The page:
Fighting Back Against Oral Cancer

ORAL CANCER IS A SUBJECT we’d all prefer not to have to think about, but it’s critical to have a basic understanding of risk factors and symptoms. More than 50,000 people in the U.S. were diagnosed with oral cancer last year, and that number is expected to rise. That’s why, in honor of Oral Cancer Awareness Month, we’re dedicating a blog post to giving our patients the tools they need for early detection.

Oral Cancer Risk Factors

There are several risk factors that increase a person’s chances of developing oral cancer. Some of them are out of our control, such as age and sex. Men are twice as likely as women to develop oral cancer, and it is far more common in people over 45. But there are plenty of risk factors that we can control, the biggest of which is tobacco. A whopping 85 percent of oral cancer cases are linked to some kind of tobacco use (even e-cigarettes). The next biggest avoidable risk factor is frequent, heavy alcohol consumption.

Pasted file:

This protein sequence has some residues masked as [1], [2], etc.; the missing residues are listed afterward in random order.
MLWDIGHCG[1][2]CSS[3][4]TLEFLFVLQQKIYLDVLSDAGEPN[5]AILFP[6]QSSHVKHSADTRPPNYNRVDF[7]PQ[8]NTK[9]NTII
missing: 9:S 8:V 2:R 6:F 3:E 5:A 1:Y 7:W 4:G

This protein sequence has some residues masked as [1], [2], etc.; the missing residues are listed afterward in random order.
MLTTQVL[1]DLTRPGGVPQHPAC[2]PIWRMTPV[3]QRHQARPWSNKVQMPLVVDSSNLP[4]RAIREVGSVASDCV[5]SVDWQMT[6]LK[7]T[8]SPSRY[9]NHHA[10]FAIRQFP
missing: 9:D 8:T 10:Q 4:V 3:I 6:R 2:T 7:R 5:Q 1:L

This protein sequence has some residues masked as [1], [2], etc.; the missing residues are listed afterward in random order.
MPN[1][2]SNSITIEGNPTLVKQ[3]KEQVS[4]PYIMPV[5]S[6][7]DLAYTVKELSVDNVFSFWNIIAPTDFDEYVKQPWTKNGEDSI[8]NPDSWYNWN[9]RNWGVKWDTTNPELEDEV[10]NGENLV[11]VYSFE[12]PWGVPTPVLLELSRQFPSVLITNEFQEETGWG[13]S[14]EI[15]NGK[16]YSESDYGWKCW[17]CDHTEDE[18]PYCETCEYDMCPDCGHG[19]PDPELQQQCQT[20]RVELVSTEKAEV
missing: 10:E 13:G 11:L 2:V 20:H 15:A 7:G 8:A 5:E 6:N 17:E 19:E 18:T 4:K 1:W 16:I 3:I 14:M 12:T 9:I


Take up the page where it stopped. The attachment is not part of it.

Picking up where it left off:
A few of the less-obvious risk factors include getting too much sun (which can cause lip cancer), HPV, and neglecting your oral hygiene, particularly if you also smoke. You can eliminate this risk factor by brushing twice a day, flossing daily, and scheduling regular dental appointments!

Symptoms To Watch Out For

Unfortunately, even people with none of these risk factors will sometimes develop oral cancer anyway, which is why it’s important to be able to recognize the symptoms, which include:

  • A sore in the mouth or on the lip that doesn’t heal
  • Red or white patches inside the mouth
  • Unusual lump on lip, mouth, neck, or throat, or strange thickness in the cheek
  • Persistent sensation of having something stuck in the throat
  • Numbness of mouth or tongue
  • Difficulty with chewing or swallowing
  • Chronic bad breath

If you do have one or more of the risk factors for oral cancer, getting regular general health screenings can catch it before you even notice any symptoms. The earlier oral cancer is caught, the easier it is to beat it.

 

 

Where Does The Dentist Fit In?